To absorb vitamin B12 from food, hydrochloric acid in your stomach must first separate vitamin B12 from any protein it’s attached to. Once it’s freed up, B12 can bind then with a protein made by the stomach called intrinsic factor, which enables B12 to be absorbed from the small intestine. There is only enough intrinsic factor excreted per meal to absorb 2-4 mcg of B12, and your B12 receptors become quickly saturated with only small amounts of B12, so if a large dose is consumed in one go, a lot of it goes to waste. With a 250mcg dose for example, your receptors can only absorb about 1.5mcg and can’t absorb any more for the next 4 to 6 hours.

The take home message here is that the less frequently B12 is ingested, the higher the dose needed. If you want to play it safe with B12, follow one or a combination of the following approaches:

1) 3 servings per day or B12 fortified foods with each serve containing at least 2mcg.

2) Take a daily B12 supplement containing at least 25mcg (more if you are over the age of 50). It’s fine to take up to 100 or 250mcg daily.

3) Twice a week, take 1000-2500mcg of vitamin B12 in supplement form.

Keep in mind that the advice regarding B12 varies from one country to another; there is no international consensus. The recommended doses listed above are for cyanocobalamin, which is the most stable form of B12, and the most well researched in terms of effectiveness and safety. Most vegan doctors, dieticians and naturopaths like myself use and recommend cyanocobalamin, but you will hear a lot of noise on the internet about cyanocobalamin being unsafe because it contains cyanide. This might sound scary, but a 2,500mcg B12 tablet contains 0.2% of the lowest amount of cyanide that could be toxic for a 50kg person. To put this into context, 1 level tablespoon of flaxseeds contains 30 times as much cyanide. Small amounts of cyanide are found throughout nature and are perfectly harmless. It’s only large doses that are dangerous.

Once inside the body, cyanocobalamin is converted into methlycobalamin, one of the active forms of B12. This conversion isn’t as efficient in people who smoke cigarettes or have kidney problems, so these people are better served using supplemental methylcobalamin, which only became legally available in tablet form in Australia a few years ago. Very little research has been done on this less-stable form of B12, which might be why our TGA (Therapeutic Goods Administration) was initially wary. We still don’t know the ideal dosage but it’s thought that as much as 1000mcg daily might be required. Methylcobalamin is currently the most popular B12 form promoted via the internet, and while it isn’t as stable (or as affordable) as cyanocobalamin, TGA approval is a good vote of confidence.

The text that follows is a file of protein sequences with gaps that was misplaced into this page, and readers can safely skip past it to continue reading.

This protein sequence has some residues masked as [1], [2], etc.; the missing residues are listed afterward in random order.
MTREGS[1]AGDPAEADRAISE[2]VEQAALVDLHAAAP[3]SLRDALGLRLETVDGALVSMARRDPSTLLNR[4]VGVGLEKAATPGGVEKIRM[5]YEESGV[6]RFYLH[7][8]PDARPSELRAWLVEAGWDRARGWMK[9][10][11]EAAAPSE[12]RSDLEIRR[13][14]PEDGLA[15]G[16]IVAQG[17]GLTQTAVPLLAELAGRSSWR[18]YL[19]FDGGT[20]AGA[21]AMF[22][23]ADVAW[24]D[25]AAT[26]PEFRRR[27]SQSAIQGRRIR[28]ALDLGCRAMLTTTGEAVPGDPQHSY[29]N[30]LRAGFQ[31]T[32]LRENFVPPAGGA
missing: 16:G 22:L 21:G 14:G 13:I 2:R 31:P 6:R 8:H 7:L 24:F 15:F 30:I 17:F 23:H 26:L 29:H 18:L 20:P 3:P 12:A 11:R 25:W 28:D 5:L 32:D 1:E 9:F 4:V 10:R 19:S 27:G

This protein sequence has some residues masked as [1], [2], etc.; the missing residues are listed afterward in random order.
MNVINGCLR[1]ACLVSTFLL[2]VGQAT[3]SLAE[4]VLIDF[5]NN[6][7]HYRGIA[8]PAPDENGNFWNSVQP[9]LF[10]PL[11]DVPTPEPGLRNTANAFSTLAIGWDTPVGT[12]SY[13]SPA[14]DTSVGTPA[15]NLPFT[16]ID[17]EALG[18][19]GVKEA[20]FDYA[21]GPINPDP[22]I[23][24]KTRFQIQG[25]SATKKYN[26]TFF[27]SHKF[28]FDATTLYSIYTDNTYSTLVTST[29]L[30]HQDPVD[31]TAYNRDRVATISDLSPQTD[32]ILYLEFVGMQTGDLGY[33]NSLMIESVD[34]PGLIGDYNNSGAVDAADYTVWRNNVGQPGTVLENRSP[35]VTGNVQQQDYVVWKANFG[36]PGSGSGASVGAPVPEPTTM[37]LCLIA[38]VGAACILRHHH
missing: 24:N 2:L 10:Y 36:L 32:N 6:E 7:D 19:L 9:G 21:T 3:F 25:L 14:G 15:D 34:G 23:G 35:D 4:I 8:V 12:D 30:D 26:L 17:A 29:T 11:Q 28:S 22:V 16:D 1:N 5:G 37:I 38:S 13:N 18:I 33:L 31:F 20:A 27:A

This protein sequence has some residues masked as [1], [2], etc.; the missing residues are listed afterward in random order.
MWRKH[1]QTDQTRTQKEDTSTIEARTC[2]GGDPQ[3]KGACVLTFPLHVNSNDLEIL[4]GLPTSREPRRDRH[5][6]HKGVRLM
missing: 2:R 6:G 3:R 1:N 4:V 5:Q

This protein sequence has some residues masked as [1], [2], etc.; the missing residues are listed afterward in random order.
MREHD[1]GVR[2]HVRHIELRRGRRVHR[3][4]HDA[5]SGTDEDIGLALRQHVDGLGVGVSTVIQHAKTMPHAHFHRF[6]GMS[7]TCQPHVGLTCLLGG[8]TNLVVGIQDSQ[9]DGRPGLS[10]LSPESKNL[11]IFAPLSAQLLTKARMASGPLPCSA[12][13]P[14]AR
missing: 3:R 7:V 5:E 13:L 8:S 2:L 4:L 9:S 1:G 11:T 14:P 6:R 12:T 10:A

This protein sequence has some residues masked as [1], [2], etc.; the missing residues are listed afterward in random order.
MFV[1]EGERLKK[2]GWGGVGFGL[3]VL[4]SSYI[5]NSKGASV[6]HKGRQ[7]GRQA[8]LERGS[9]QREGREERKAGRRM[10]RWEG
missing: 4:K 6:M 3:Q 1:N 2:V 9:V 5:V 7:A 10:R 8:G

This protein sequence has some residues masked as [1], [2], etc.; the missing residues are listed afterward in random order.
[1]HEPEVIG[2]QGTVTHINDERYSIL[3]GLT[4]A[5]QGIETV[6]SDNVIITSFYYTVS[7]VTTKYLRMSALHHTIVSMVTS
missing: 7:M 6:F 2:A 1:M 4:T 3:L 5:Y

Based on research so far, it doesn’t appear as though B12 has an upper limit resulting in toxicity (excess is excreted in urine), but the long-term effects of daily intake of 1000mcg doses of cyanocobalamin doses is unknown, and high doses definitely don’t agree with everyone. In my facebook group Ask the Vegan Naturopath, the occasional member agonises over whether to abandon their veganism because their B12 supplements seem to be causing outbreaks of acne or unbearable jittery feelings which make them feel anxious and unsettled. Experimenting with different forms and brands of B12 supplements, changing the time of day supplements are consumed, and initially lowering the dose then gradually increasing over the space of a few weeks until recommended levels are reached, are strategies that have proved effective in keeping these vegans vegan. Vitamin B supplements are quite stimulating so it’s a good rule of thumb to treat them like coffee and take them earlier in the day rather than in the evening, and some people do better on multi-B’s rather than B12-only (and visa versa).

B12 deficiencies are often spotted during routine blood tests. With both B12 and folate deficiencies, the amount of hemoglobin and the red blood cell count may be low and the cells themselves are abnormally large. White blood cells and platelets also may be decreased in number. A test can be done to check our blood levels of B12, but these don’t measure our B12 reserves, and it’s possible our government has set the lower limit for diagnosing B12 deficiency too high. On the 9th December 2015, SA Pathology wrote an article on their website updating doctors about changed Medicare rules regarding the provision of B12 deficiency tests, and noted that “up to 30% of patients with B12 deficiency may show serum B12 levels in the lower normal range.”

Thankfully, there are other tests used that help doctors properly diagnose B12 deficiencies and assess underlying causes. Elevated levels of a chemical called homocysteine are a useful indicator for vitamin B12 deficiency, because serum homocysteine levels increase as vitamin B12 stores fall. This isn’t a definitive test however, because homocysteine levels also increase with folate or vitamin B6 deficiency. Knowing your homocysteine levels are in a safe range is important, because even slightly elevated levels can injure the inner lining of artery walls, leading to heart disease and strokes.

The best test available for helping us diagnose B12 deficiency is a methylmalonic acid (MMA) test because it tells us when stores are depleted and deficiency has been reached, long before total serum vitamin B12 levels drop. There are also tests that can be done to check for antibodies to intrinsic factor and our stomach cells. Autoimmune-induced chronic stomach inflammation can damage the stomach cells that produce intrinsic factor, and without intrinsic factor, we can’t properly absorb B12. This is called pernicious anaemia and is usually managed with ongoing, medical doses of injected B12. Autoimmune disease is the most common cause, but for some, it can be a genetic condition, or caused by stomach surgery.

Other causes of B12 absorption problems include the prolonged use of medications for heartburn and diabetes, conditions such as celiac or Crohn’s disease, pancreas dysfunction, or surgery to the bowel. By far, the most common cause of vitamin B12 deficiency is aging, a condition which affects vegans and non-vegans alike. As we age, our stomach tends not to produce as much hydrochloric acid, which is vital for the digestion of nutrients such as vitamin B12. This is why all adults over the age of 50 are advised to supplement with B12, regardless of diet.